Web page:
Men’s Erectile Function

Understanding the basics of the penis and how it works is an important step in…
Read below to learn about the male sexual anatomy and how erections happen.


The Male Penis

A male penis is made up of 4 basic structures:

  • The soft, hairless outside skin that stretches over the penis.
  • The urethra, a central inside tube where urine and occasionally semen passes out from the body.
  • The spongy paraurethral gland that wraps around the urethra from the bladder to the tip of the penis head (aka corpus spongiosum). This gland secrets drops of fluid into the urethra to keep it lubricated and open. Paraurethral tissue also makes up the head of the penis, giving it a soft, spongy feel. The paraurethra does not change size or texture in response to sexual arousal.
  • The clitoris is the hydraulic, erectile part of the penis, and is also known as the corpora (body) cavernosa (caverns). Just like in women, the male clitoris is shaped like a wishbone, connected at the tip and separating into two legs/shafts inside the body.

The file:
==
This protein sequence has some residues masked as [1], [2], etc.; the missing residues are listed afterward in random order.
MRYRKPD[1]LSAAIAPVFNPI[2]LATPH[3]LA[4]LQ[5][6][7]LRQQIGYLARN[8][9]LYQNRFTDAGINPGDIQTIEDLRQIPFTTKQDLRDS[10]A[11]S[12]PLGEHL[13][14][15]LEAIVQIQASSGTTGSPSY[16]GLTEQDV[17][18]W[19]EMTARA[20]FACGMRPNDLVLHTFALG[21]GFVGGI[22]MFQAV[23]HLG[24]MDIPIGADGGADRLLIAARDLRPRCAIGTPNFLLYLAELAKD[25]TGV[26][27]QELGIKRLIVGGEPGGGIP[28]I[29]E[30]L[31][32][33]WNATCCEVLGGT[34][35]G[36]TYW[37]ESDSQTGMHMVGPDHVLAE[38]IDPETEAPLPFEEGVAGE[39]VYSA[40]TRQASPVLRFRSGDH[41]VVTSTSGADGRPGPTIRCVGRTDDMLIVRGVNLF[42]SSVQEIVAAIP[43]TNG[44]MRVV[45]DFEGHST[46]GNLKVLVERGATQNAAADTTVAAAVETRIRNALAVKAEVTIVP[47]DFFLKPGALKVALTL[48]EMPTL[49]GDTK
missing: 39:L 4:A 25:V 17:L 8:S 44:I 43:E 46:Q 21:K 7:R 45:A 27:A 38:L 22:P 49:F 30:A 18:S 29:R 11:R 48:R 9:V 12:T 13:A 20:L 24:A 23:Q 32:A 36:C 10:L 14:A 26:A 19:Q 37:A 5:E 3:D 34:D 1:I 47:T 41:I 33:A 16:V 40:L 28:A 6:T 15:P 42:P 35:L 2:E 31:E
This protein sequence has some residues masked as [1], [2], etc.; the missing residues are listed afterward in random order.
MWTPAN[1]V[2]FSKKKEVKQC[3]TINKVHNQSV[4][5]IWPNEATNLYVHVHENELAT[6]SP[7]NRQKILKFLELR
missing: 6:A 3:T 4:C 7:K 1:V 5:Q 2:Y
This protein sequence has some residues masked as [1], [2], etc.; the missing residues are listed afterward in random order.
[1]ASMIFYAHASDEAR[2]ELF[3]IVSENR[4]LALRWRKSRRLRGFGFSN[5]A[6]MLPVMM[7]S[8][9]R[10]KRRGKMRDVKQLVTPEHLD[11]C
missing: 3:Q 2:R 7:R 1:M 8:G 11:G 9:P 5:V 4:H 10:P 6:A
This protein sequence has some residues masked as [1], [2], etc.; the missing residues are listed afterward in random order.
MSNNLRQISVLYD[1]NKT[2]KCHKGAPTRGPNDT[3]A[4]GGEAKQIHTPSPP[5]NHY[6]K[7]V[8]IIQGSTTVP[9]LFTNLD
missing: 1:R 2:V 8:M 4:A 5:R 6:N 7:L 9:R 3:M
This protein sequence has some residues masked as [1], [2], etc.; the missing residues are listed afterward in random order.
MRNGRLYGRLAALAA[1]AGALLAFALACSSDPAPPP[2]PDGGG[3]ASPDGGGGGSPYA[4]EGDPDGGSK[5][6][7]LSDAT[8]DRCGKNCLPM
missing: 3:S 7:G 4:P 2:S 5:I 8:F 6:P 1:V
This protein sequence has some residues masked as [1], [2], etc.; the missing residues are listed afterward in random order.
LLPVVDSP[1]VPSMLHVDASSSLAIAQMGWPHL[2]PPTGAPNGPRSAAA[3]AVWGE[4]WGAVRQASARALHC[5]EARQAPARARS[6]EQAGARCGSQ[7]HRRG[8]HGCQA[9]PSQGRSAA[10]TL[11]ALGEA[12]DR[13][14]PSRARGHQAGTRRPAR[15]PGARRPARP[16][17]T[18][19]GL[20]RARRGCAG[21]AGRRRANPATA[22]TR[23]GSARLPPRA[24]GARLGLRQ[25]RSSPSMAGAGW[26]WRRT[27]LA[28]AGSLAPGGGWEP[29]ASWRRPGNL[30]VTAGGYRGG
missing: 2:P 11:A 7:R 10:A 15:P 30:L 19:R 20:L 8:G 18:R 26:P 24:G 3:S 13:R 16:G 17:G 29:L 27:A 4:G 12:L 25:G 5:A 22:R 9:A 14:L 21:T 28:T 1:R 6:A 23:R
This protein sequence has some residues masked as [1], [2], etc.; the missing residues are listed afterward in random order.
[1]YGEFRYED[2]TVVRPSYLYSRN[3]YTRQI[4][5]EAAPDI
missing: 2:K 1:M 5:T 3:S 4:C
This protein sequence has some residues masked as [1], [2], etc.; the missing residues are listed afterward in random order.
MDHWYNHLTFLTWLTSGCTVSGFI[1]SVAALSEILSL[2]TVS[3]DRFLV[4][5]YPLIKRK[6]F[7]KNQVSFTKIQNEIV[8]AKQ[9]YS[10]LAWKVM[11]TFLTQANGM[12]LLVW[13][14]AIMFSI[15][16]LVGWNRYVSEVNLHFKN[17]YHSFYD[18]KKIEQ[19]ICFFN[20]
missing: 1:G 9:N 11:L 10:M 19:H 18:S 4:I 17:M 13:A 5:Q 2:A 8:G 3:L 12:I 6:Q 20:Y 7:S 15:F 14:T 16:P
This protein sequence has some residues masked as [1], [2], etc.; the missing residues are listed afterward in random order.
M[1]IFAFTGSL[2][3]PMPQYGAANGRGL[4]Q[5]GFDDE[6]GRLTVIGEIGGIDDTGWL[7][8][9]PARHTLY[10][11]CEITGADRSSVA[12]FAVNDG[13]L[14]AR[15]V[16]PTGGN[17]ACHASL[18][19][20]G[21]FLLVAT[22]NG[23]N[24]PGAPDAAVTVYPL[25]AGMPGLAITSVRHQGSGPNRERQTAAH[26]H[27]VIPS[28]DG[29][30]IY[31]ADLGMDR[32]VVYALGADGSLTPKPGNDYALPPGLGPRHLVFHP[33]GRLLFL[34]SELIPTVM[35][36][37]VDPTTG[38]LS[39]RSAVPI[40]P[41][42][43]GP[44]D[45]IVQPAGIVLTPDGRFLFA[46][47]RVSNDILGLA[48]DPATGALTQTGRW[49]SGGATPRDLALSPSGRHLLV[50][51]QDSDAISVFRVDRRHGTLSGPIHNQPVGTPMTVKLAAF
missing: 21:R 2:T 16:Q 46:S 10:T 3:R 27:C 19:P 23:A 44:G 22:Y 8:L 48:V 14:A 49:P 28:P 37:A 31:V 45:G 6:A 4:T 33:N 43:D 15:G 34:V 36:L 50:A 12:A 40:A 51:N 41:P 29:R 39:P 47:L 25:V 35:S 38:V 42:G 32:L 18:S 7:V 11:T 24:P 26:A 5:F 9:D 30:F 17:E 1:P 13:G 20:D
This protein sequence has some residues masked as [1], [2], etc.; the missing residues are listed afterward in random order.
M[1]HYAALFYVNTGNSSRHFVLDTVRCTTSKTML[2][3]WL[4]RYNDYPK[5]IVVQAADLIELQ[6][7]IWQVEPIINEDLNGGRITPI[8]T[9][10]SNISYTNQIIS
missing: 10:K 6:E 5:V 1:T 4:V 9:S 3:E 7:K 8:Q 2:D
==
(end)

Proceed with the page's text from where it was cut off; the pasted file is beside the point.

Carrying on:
Because of higher testosterone levels, the male clitoris is longer (about 5”) than the female clitoris (about 4”), and develops primarily on the outside of the body. Also, one cannot directly touch a male clitoris as you can a woman’s.

The genital blood supply (pudendal artery) and nerve connection (pudendal nerve and parasympathetic nitrergic nerves) are the same in all genders. No bone structure exists within the male penis in humans.

The Hydraulics of an Erection

The clitoral structure is composed of a fibrous, slightly flexible outer layer (tunica) which surrounds multiple inner balloon-like caverns. Blood moves in and out of the caverns, filling them like balloons and naturally flooding them several times per day to provide routine oxygen and nourishment. These floods are the morning erections men notice in the morning and during the day unrelated to sexual arousal. When the caverns are empty, the clitoris is very flexible and floppy like a partly-filled balloon.

What Causes an Erection?

Sexual arousal is a response to stimulation produced by several mind and body systems working together. An erection is one sign of a man’s sexual arousal, when the clitoral body swells with blood and the penis becomes stiff and hard.